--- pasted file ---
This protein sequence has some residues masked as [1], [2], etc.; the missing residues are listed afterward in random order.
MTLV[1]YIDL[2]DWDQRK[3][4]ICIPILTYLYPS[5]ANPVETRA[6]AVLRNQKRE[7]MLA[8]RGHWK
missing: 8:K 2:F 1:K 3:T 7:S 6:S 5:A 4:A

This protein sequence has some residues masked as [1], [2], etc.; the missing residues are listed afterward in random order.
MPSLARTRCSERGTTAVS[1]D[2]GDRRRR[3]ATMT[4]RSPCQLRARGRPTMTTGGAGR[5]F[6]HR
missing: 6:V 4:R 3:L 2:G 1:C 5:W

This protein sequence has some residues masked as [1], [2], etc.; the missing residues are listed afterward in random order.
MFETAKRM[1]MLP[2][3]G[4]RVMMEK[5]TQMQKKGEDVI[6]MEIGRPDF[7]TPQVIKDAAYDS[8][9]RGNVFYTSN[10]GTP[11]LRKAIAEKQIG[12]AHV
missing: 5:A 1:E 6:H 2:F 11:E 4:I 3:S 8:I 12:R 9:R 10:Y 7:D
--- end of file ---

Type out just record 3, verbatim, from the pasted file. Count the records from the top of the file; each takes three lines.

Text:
This protein sequence has some residues masked as [1], [2], etc.; the missing residues are listed afterward in random order.
MFETAKRM[1]MLP[2][3]G[4]RVMMEK[5]TQMQKKGEDVI[6]MEIGRPDF[7]TPQVIKDAAYDS[8][9]RGNVFYTSN[10]GTP[11]LRKAIAEKQIG[12]AHV
missing: 5:A 1:E 6:H 2:F 11:E 4:I 3:S 8:I 12:R 9:R 10:Y 7:D